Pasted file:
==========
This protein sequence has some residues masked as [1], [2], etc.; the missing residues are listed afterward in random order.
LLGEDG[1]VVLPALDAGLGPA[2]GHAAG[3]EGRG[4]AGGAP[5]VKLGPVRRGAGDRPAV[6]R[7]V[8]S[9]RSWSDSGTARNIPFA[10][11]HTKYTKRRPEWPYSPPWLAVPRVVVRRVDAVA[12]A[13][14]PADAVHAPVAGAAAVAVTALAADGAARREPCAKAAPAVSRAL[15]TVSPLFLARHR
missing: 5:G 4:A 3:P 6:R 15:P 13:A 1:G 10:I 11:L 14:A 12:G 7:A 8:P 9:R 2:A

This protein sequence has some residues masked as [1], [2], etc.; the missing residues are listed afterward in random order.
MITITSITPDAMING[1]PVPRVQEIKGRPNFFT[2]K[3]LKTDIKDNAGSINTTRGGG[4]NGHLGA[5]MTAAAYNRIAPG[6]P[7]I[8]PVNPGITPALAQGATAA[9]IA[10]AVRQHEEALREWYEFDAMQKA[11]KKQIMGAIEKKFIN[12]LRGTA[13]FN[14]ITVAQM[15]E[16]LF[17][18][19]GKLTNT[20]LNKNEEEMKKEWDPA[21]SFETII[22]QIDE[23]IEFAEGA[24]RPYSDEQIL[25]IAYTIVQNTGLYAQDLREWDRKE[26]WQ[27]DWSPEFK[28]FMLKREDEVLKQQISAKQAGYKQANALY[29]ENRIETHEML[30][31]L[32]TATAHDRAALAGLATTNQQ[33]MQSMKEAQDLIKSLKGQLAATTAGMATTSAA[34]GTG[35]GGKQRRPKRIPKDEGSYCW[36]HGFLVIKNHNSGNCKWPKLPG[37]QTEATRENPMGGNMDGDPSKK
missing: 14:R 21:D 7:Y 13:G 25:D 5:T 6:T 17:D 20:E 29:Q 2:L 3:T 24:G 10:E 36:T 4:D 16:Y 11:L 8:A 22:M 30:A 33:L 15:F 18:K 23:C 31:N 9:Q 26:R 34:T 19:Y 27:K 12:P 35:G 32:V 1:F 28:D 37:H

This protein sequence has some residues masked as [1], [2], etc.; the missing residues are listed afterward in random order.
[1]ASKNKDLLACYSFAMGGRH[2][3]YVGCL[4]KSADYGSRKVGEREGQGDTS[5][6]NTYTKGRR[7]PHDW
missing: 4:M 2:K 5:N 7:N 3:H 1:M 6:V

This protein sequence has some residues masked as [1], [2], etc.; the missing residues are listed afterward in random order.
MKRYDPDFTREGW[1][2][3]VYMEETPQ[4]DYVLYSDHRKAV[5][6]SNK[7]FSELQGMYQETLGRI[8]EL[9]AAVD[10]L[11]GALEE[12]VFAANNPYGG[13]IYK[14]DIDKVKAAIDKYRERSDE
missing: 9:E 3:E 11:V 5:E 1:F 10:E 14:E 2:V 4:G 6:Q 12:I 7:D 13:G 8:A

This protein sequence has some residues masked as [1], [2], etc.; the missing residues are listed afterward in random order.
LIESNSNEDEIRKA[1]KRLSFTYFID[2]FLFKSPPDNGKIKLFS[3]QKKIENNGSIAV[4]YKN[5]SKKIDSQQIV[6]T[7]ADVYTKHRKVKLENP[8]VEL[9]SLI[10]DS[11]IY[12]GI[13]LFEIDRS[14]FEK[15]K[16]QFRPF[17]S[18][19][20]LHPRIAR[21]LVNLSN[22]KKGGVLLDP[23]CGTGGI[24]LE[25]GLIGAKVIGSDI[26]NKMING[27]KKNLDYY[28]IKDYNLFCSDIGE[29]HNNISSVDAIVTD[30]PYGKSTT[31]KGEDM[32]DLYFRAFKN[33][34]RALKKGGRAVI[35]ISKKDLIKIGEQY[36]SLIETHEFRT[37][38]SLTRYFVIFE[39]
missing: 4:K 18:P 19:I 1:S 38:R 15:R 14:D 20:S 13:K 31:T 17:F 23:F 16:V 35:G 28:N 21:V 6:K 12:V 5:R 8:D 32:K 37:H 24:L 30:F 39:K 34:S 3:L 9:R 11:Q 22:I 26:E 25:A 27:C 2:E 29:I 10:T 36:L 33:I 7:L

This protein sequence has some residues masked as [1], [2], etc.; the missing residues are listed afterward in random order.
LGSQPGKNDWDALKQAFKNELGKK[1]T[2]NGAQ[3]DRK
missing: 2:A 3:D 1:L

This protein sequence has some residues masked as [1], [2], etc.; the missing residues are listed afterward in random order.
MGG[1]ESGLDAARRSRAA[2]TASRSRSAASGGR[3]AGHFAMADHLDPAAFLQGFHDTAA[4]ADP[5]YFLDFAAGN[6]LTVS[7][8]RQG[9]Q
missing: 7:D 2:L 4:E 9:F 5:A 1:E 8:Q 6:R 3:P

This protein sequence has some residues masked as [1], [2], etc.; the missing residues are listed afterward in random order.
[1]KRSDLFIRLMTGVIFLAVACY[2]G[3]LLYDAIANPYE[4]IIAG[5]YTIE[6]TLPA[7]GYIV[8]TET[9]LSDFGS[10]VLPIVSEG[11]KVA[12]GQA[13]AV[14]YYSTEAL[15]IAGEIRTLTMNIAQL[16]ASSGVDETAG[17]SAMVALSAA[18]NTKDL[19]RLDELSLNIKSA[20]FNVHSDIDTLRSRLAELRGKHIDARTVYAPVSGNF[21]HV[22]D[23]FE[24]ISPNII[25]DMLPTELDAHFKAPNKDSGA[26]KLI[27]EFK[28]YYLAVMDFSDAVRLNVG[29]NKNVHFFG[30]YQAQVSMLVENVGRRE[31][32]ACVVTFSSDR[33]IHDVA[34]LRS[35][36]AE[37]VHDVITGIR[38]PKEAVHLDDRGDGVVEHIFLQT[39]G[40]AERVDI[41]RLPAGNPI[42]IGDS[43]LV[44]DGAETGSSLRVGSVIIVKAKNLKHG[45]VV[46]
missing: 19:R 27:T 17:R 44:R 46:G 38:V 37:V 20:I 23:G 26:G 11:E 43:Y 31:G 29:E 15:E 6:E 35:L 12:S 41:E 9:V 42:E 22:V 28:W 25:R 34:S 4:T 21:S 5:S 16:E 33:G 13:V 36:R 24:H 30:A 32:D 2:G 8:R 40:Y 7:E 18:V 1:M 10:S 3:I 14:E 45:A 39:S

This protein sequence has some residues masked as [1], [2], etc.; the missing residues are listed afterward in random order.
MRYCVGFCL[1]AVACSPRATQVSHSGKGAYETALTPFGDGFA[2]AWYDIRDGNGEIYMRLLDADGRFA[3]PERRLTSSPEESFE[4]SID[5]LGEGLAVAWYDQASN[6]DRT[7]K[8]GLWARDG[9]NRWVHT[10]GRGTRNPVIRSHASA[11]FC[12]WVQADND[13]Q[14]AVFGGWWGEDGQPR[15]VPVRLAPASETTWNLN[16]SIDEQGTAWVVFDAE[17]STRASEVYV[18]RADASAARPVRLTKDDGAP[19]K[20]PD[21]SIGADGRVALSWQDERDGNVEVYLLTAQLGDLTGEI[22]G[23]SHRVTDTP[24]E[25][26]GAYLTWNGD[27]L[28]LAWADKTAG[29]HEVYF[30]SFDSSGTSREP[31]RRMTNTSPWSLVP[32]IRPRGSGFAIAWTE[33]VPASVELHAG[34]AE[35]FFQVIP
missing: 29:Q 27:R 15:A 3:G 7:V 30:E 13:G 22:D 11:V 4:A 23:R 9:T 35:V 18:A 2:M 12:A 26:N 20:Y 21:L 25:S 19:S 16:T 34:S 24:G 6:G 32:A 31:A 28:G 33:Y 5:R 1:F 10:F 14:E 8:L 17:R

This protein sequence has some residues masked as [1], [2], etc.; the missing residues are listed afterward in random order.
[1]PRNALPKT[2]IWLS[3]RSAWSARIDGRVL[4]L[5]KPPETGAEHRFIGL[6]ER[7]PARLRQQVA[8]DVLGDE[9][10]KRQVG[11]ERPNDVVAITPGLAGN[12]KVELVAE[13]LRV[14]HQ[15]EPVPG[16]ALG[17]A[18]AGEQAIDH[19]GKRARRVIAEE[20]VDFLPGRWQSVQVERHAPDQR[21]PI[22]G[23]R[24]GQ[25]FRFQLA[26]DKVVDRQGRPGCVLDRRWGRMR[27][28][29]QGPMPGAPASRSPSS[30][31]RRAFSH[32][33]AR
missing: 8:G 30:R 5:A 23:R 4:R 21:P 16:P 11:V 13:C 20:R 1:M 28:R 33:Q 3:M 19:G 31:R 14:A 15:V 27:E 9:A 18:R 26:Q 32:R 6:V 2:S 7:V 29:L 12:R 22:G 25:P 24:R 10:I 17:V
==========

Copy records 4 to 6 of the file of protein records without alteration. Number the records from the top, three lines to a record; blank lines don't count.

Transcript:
This protein sequence has some residues masked as [1], [2], etc.; the missing residues are listed afterward in random order.
MKRYDPDFTREGW[1][2][3]VYMEETPQ[4]DYVLYSDHRKAV[5][6]SNK[7]FSELQGMYQETLGRI[8]EL[9]AAVD[10]L[11]GALEE[12]VFAANNPYGG[13]IYK[14]DIDKVKAAIDKYRERSDE
missing: 9:E 3:E 11:V 5:E 1:F 10:E 14:E 2:V 4:G 6:Q 12:I 7:D 13:G 8:A

This protein sequence has some residues masked as [1], [2], etc.; the missing residues are listed afterward in random order.
LIESNSNEDEIRKA[1]KRLSFTYFID[2]FLFKSPPDNGKIKLFS[3]QKKIENNGSIAV[4]YKN[5]SKKIDSQQIV[6]T[7]ADVYTKHRKVKLENP[8]VEL[9]SLI[10]DS[11]IY[12]GI[13]LFEIDRS[14]FEK[15]K[16]QFRPF[17]S[18][19][20]LHPRIAR[21]LVNLSN[22]KKGGVLLDP[23]CGTGGI[24]LE[25]GLIGAKVIGSDI[26]NKMING[27]KKNLDYY[28]IKDYNLFCSDIGE[29]HNNISSVDAIVTD[30]PYGKSTT[31]KGEDM[32]DLYFRAFKN[33][34]RALKKGGRAVI[35]ISKKDLIKIGEQY[36]SLIETHEFRT[37][38]SLTRYFVIFE[39]
missing: 4:K 18:P 19:I 1:S 38:R 15:R 14:D 20:S 13:K 31:T 17:F 23:F 16:V 35:G 28:N 21:V 6:K 12:V 5:R 8:D 32:K 37:H 24:L 30:F 39:K 34:S 3:L 9:R 11:Q 22:I 26:E 25:A 27:C 2:E 29:I 10:T 36:L 33:I 7:L

This protein sequence has some residues masked as [1], [2], etc.; the missing residues are listed afterward in random order.
LGSQPGKNDWDALKQAFKNELGKK[1]T[2]NGAQ[3]DRK
missing: 2:A 3:D 1:L